This Fall I purchased a house in Palm Beach Gardens, Florida as part of a 1031 exchange. This is my second purchase in Florida in 3 years, and twice I dealt with unscrupulous individuals from the same part of the world. I certainly do not think the people there are in general unethical, on the contrary. However, in both cases these were properties “bottom feeders” marketed.
I was attracted to both because on the surface it seemed that no major work will be required.
However, the more I looked at the last property the more I could see it has not been a complete renovation, and I could not expect anyone to live in this house in that condition. After 5 – 6 weeks, I was done with most of the work I completed at this stage, prior to renting.
One of the impediments to quick rental was finding out during home inspection that the house had mold in the kitchen. The agents who to me were not clearly agents, but seemed to be principles in the LLC, painted over the mold. When we discovered that during the home inspection, we demanded the mold tested and removed with the kitchen wall. I instructed my agent to be there when they take down the cabinets, but he did not do that. He accepted the sellers’ explanation that they sprayed the mold and the mold magically disappeared. We tested the area again and sure enough the contamination was not gone. This time, the agent was there while the sellers’ crew removed a small part of the drywall.
At this point, I did not want to buy the house and requested a discount to remove the kitchen wall with cabinets and plumbing. The seller would not agree, but they wanted the house sold and agreed to a reduced escrow from $10,000 to $5,000. We signed an addendum that superseded the As Is clause in the case of the mold.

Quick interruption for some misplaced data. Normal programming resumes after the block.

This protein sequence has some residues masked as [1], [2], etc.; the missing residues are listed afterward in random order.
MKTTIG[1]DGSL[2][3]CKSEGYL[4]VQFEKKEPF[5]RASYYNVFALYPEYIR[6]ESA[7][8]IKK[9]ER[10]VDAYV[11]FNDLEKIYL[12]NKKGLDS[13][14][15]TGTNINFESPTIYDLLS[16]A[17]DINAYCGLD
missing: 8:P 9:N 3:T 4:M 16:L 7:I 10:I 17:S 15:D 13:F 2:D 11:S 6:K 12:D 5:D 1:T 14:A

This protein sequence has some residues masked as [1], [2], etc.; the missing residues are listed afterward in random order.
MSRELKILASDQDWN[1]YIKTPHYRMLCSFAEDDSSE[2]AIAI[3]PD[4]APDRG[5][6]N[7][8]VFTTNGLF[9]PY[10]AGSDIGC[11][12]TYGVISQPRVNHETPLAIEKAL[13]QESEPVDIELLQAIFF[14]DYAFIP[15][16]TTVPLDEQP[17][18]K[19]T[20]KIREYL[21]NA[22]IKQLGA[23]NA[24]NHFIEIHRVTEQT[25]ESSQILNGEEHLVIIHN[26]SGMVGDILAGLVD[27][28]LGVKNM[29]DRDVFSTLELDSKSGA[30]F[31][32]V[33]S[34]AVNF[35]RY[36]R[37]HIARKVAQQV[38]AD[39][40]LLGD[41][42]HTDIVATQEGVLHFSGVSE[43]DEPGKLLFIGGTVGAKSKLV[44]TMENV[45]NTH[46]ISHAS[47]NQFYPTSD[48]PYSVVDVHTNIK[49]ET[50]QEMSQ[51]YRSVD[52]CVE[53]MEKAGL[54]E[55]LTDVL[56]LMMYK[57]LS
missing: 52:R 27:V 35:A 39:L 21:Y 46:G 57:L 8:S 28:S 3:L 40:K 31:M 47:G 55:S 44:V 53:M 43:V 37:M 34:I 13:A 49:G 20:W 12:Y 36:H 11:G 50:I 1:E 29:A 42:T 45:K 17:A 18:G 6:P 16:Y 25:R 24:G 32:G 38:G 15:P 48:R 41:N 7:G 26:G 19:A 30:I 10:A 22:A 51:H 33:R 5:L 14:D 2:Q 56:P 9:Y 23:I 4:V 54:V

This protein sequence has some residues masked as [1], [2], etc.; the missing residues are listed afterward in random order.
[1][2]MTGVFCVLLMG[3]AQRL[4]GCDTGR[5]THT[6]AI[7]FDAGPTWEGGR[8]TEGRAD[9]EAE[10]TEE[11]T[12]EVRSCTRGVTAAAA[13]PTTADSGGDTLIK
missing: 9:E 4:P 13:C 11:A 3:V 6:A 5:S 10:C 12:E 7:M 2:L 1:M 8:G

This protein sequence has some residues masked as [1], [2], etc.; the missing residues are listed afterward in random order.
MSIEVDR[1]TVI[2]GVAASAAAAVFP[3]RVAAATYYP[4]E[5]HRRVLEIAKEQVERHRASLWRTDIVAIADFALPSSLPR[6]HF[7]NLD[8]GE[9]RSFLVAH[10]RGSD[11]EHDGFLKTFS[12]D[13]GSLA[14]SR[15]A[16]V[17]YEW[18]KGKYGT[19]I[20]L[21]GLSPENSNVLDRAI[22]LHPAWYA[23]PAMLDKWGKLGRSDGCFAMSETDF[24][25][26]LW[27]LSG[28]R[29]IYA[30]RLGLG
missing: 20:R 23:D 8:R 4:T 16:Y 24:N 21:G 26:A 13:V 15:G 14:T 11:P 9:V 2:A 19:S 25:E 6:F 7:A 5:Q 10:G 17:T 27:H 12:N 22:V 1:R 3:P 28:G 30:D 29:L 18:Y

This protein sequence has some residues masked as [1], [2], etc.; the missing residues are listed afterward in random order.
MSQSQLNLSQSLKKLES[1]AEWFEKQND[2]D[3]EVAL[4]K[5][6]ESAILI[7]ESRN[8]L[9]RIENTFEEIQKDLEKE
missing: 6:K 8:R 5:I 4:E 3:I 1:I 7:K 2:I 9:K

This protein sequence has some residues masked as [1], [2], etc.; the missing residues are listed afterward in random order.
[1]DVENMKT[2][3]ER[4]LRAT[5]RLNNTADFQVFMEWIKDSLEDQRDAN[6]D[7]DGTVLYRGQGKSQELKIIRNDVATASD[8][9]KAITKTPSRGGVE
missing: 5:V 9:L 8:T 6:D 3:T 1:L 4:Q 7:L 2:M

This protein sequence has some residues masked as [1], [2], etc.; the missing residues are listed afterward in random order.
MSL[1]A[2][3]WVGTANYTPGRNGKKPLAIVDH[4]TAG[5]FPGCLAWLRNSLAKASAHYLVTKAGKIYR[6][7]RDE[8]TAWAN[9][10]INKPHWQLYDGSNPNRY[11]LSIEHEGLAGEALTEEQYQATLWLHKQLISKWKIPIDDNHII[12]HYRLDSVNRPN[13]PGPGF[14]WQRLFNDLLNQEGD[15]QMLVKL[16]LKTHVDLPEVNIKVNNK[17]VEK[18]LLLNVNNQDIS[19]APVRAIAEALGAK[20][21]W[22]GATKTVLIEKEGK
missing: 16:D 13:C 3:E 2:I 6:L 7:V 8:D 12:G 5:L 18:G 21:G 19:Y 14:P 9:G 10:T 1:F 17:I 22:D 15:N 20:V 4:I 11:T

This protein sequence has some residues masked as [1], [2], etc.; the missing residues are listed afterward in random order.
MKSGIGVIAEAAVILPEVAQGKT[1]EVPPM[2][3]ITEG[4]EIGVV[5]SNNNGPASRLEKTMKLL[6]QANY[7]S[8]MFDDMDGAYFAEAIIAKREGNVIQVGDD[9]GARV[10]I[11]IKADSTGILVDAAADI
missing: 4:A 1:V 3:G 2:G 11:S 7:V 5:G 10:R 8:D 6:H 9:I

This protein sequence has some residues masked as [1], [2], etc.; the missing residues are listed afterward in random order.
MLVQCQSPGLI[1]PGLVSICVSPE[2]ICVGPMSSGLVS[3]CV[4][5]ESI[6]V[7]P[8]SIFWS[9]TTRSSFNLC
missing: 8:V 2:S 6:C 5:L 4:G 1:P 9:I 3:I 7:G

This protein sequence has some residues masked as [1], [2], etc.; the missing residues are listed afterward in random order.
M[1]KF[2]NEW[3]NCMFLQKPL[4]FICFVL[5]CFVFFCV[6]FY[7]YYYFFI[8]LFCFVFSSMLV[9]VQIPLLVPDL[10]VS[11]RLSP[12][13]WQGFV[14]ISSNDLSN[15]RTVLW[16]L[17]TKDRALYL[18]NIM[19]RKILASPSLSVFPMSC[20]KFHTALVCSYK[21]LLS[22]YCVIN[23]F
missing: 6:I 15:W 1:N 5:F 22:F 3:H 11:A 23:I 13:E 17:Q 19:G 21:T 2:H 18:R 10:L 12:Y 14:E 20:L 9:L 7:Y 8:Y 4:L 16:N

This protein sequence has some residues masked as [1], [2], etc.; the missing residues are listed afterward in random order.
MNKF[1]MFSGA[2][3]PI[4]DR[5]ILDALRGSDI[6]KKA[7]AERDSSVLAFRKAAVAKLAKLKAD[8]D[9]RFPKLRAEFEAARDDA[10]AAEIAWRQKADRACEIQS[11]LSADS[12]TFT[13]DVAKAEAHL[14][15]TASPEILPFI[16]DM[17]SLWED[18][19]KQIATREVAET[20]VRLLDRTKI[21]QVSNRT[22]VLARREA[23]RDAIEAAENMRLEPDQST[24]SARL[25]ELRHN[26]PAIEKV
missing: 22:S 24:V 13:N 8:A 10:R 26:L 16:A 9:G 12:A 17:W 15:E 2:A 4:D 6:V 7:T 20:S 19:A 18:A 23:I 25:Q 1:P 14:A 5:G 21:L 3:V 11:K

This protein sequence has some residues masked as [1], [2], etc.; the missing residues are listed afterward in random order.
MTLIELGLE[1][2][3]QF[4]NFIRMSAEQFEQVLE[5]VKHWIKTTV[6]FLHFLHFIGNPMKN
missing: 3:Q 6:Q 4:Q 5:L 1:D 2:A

However, at settlement, with sellers chosen Title Company, the Title Company has not entered the escrow in the HUD form. When I inquired why it was not there, the settlement agent said:”We held back $5,000 from the sellers’ proceeds”. Not having any experience of settlements with escrow in Florida, I accepted his answer. I thought I signed an escrow form, but was not given a copy.
When the inspector returned to test the kitchen the 3rd time, he called me alarmed that the readings were high. Now, we moved into the escrow phase, by hiring a special company to remove the drywall. behind the sink and re-install the kitchen.
The sellers/agent in meantime contracted me claiming that there was never mold there, that every Florida house has mold and that it is an AS IS contract. Therefore, we should release the escrow. They hired a lawyer to intimidate me.
I spent over $5,000 on remediation. The work was documented with pictures. I sent the paid bills to the Title Company and they ignored my agent and me. I finally got the owner of the Title Company on the phone and he told me to get a lawyer, to send him a letter or he will take the interpleader path and send our money to the court. He told me that he would have never done an escrow in this case.
This was shocking to me, because I did not think the escrow is on the level of a commission dispute. If the parties signed an addendum in good faith that money will be set aside for remediation and satisfying the buyer’s demand for mold removal, the seller would have no say if the bills are for actual work performed.
I felt tricked by the seller into buying the house with the promise that if I buy the house and it still has mold the $5,000 would compensate me and it would not be my expense.
Based on my last two buying experiences in Florida, I will avoid three situations:
1. I will not buy a flipped house from an LLC., especially not in Florida.
2. I would never agree to set up an escrow for repairs, but insist on price reduction or not settle until the work is completed.
3. I would not rely on an agent alone, but hire a lawyer to check my contract and any addendums.